Her Feet were Made for Voting

Her Feet were Made for Voting

Fri 09 Mar

WALKING VIRGINIA WOOLF’S LONDON: An Investigation in Literary Geography by LISBETH LARSSON. London: Palgrave Macmillan, 2017.

CONSTRUCTED SITUATIONS: A New History of the Situationist International by FRANCES STRACEY. London: Pluto, 2018.

On 8th June 1920 an old beggar woman sat against a wall in Kingsway holding a mongrel in her arms and singing aloud. The writer Virginia Woolf noted in her diary that there was a recklessness to her. She was singing for her own amusement, shrilly. Then fire engines came by singing shrilly, too. “Sometimes every thing gets into the same mood; how to define this one I don’t know.”

In the mid-1980s on my daily journey to Charing Cross Road, I would get off the 38 bus on the corner with New Oxford Street. Every morning I would see an old woman huddled in the doorway to what is now a building site. Enthroned on her rags, oblivious to her surroundings, she had stopped caring. In Woolf’s diary that day she said she was overwhelmed by the dead walking the city streets. I wondered where this woman came from and how she had settled on this doorway as her home. Perhaps another of Woolf’s ghostly tenants had passed down the leasehold to her successor.

The concept of the aimless wanderer, observer and reporter of street-life, was first taken for an outing by the French poet Baudelaire. His flâneur was an extension of himself: an aesthete and dandy, wandering the streets and arcades of nineteenth-century Paris noting down graffiti and advertisements and listening to snatches of conversation, on the look-out for visual rhymes. Traditionally, the flâneur was a male since women were confined to the domestic sphere, and any such constraint is inimical to the wanderer’s aim.

Lisbeth Larsson is Professor in Comparative Literature at the University of Gothenburg in Sweden. In this volume of literary geography, she argues that Virginia Woolf’s novels are about a woman dreaming of walking alone and independently through London. Tension is caused by a simultaneous yet contradictory vision of a woman walking arm in arm with a man. Woolf, writing in the early twentieth century, a time of newly minted suffrage for women, created a new awareness of female consciousness. In her novels, this consciousness is played out on the streets of London and the interiors that contain her characters.

It is through their walks that Woolf explores London’s psyche, its inhabitants and relationship to class, gender, places and space. She writes, says Larsson, “about who is able to move around where, how and when”.

An example of Woolf’s mapping of the city comes in her first novel, The Voyage Out.

“On the whole, what I should like best at this moment, Terence pondered, "would be to find myself walking down Kingsway, by those big placards, you know, and turning into the Strand. Perhaps I might go and look over Waterloo Bridge for a moment. Then I’d go along the Strand past the shops with all the new books in them, and through the little archway into the Temple.”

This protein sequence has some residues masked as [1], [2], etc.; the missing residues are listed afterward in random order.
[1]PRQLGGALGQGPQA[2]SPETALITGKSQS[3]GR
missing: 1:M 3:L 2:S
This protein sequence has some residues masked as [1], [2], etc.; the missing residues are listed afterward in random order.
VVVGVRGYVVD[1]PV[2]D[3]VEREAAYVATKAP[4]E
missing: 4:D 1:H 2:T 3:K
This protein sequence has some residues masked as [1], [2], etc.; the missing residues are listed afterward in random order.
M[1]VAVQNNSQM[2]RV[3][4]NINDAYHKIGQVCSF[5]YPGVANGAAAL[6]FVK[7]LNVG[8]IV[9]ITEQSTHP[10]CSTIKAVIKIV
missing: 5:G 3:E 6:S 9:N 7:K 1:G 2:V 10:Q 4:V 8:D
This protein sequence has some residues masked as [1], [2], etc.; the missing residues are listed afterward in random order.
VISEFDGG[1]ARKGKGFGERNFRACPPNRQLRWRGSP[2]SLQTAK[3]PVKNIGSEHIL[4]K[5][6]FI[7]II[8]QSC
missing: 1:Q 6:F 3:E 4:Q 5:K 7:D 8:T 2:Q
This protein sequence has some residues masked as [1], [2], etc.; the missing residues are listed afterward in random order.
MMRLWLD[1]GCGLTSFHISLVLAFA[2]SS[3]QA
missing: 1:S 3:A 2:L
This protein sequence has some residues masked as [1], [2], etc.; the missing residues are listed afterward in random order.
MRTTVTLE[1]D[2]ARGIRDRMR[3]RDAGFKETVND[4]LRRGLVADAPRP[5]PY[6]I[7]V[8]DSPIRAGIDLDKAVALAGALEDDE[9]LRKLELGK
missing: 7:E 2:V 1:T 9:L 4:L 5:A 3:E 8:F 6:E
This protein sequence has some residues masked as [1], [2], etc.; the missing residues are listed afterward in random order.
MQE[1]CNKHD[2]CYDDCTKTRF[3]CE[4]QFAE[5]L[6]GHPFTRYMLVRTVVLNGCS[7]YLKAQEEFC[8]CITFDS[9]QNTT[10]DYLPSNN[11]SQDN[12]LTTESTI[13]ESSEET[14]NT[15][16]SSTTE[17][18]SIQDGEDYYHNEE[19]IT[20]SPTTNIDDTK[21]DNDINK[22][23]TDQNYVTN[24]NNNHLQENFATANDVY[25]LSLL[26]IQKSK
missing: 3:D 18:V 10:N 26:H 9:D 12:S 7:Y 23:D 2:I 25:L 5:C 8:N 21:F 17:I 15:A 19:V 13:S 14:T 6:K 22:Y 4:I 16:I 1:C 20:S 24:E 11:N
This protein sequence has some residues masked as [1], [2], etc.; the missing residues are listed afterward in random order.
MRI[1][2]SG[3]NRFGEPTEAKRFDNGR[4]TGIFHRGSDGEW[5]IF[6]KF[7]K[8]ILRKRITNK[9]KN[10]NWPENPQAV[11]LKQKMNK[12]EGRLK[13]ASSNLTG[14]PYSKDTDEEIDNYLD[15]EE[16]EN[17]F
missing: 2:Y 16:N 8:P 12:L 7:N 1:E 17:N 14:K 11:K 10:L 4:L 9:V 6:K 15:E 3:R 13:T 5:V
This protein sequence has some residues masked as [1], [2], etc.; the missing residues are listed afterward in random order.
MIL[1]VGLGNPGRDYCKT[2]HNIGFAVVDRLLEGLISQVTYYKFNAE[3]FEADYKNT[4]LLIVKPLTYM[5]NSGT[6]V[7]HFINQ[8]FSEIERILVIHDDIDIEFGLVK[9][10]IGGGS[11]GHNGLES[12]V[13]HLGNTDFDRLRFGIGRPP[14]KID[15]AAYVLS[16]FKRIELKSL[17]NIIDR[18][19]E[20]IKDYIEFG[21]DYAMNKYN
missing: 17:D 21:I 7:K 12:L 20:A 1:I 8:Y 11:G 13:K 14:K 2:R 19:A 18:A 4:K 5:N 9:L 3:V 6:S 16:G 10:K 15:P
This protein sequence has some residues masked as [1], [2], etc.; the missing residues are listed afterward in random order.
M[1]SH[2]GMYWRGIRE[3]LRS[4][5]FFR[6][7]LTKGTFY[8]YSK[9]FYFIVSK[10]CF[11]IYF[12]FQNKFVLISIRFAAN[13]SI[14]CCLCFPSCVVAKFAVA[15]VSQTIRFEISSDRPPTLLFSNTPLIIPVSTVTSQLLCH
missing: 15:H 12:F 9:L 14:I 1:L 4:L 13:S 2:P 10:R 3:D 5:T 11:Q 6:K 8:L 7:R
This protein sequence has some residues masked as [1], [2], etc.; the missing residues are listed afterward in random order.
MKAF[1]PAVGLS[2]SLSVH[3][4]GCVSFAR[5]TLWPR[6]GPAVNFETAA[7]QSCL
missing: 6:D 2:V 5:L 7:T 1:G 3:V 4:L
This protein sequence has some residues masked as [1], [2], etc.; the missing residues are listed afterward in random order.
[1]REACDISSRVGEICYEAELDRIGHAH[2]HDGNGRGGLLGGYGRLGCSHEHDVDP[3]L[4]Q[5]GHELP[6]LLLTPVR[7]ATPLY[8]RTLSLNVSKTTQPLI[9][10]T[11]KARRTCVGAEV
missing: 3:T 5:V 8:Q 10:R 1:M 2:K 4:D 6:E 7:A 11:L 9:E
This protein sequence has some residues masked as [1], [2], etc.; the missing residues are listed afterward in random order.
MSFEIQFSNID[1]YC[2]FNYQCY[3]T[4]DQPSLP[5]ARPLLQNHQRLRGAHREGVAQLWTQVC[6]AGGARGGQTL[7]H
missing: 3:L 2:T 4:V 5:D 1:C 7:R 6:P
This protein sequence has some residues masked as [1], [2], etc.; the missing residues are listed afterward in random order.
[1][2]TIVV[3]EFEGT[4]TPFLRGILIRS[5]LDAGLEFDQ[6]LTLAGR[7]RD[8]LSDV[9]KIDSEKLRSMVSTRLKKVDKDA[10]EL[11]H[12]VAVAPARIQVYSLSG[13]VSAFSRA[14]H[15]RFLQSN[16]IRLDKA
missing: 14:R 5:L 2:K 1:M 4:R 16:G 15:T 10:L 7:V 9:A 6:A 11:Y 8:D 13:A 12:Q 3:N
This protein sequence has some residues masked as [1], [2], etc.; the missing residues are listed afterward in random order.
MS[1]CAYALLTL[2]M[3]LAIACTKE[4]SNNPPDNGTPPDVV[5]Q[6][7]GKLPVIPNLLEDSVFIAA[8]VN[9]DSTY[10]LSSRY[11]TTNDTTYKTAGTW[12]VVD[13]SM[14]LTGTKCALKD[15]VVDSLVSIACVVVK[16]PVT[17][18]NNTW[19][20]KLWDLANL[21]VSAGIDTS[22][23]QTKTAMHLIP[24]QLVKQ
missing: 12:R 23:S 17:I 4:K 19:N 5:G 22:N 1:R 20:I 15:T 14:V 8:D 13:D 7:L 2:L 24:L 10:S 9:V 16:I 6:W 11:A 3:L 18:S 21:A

Larsson parses this walk as follows:

Kingsway: a grand boulevard (quite uncharacteristic of London) constructed in the dawn of the 20th century to connect north to centre. To make room for it, all the old alleys and houses of Old Holborn were demolished. Kingsway, named after Edward VII, was a way into an expanded and modern city centre. It was not just a thoroughfare, either. It was built in two dimensions, with tunnels for trains and the underground. The opening of the road in 1909 was a great national celebration. Edward Elgar wrote a musical accompaniment to the poem “The King’s Way” written by his wife. “The newest street in London town / Who’ll pace it up and pace it down?”

So Terence is marching into the future where the city is bright and spacious, and where anyone can walk freely and go about their business.

The Strand, too, with its new books and new businesses and new publishers was a harbinger of a more democratic era. But then, Larsson notes, Terence reverts to type. He ends his fantasy walk in an area redolent not just of the past but a very masculine sort of past. The Temple, the famous legal district of London, was the former domain of the Knights Templar. By the 1900s it was no longer emblematic of religious patriarchy but it was an “exclusively male zone”. Old habits die hard, and Terence’s London ends with an assertion of masculine power.

Mary Datchet in Night and Day takes a different route. Mary is a young, working woman living in a room of her own northwest of Temple. Her walk takes her to the office for women’s suffrage in Russell Square. She, too, walks up Kingsway. However, she walks in the opposite direction, away from Temple and towards Bloomsbury where Woolf and her friends were inventing Modernity. As she walks she thinks about her work:

“And directly she had crossed the road at Holborn, her thoughts all came naturally and regularly to roost upon her work … She was thinking all the way up Southampton Row of notepaper and foolscap, and how an economy in the use of paper might be effected.”

In another passage, Woolf considers Mary’s thoughtful progress through the city.

“Strange thoughts are bred in passing through crowded streets should the passenger, by chance, have no exact destination in front of him, much as the mind shapes all kinds of forms, solutions, images when listening inattentively to music.”

A sentiment that might have been shared by the Situationist International. Whereas for Woolf, walking brought her female character to suffrage, Frances Stracey argues that the wandering stream of la dérive, or “drift”, was a revolutionary act for the Situationists. Stracey, who was Senior Lecturer in the History of Art Department at University College London, sadly died in 2009. If Constructed Situations is her last critical work, she leaves us a book that mixes academic exactitude with a heartfelt homage.

The Situationist International posited a revolution against a capitalist society that not only exploited the worker / body but colonised the mind and spirit, too. In the way that emojis stand in for the articulation of feelings and nuanced responses, images produced in a consumerist state standardise the consumer’s responses, impulses, spontaneity, any expression of individuality. It’s all been done for us. All we have to do is watch the advert and buy the tee-shirt. The Situationist International, based in Paris throughout the Fifties and Sixties, watched a new Society of the Spectacle being predicated on the exploitation and subjugation of the whole of life.